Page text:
But there’s just something keeping me from ranking him alongside the Cody Latimer’s of this draft. If you split the receiver class into three with Watkins, Evans, Lee and Odell Beckham Jr in tier one, I’d put Adams in the third tier.

Size-wise he’s just average (6-1, 212lbs) and he has small nine-inch hands. He ran a 4.56 at the combine — the same time as 6-6, 225lbs Brandon Coleman.

While he has great leaping ability — there are just other players with much more explosive athleticism. Donte Moncrief is bigger at 6-2 and 221lbs, but ran a 4.40 and matched Adams’ 39.5 inch vertical. He also recorded an 11 on the broad jump. Latimer likewise shares all of Adams’ hop but blows him away when it comes to size and speed.

I like his get off (and he recorded a 1.53 10-yard split on his second combine run) but he’s a little one paced. He’s not as reliable catching the ball as Latimer (who is?) and while he made some really nice contested catches in 2013 — he also had some basic misses.

You can only play the opponents you’re handed and fair play to Adams for dominating his conference. But you watch Fresno State take on teams like Wyoming where the defensive backs just didn’t look like they knew what they were doing. Time and time again Adams was left wide open. Against the one meaningful opponent they had last season — a poor USC by Southern Cal standards — he was fairly good. Not great.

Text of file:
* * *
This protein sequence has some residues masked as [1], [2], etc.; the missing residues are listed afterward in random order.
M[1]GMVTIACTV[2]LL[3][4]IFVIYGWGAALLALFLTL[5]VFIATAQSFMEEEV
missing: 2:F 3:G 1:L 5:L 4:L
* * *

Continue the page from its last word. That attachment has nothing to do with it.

I can see why the Seahawks are taking a closer look purely because he competes so well for the ball. Not great size or speed, but he’ll make plays and be fairly consistent.

While a player like Latimer or Moncrief would offer terrific, X-factor athleticism and the ability to develop into potential stars — Adams looks like more of a role player. But when I write that down, I realise that’s kind of what Seattle has apart from Percy Harvin. Role players. Receivers who run in the 4.4/4.5 range and don’t have great size — they just compete every down. They go up and win 50/50 passes. That’s Davante Adams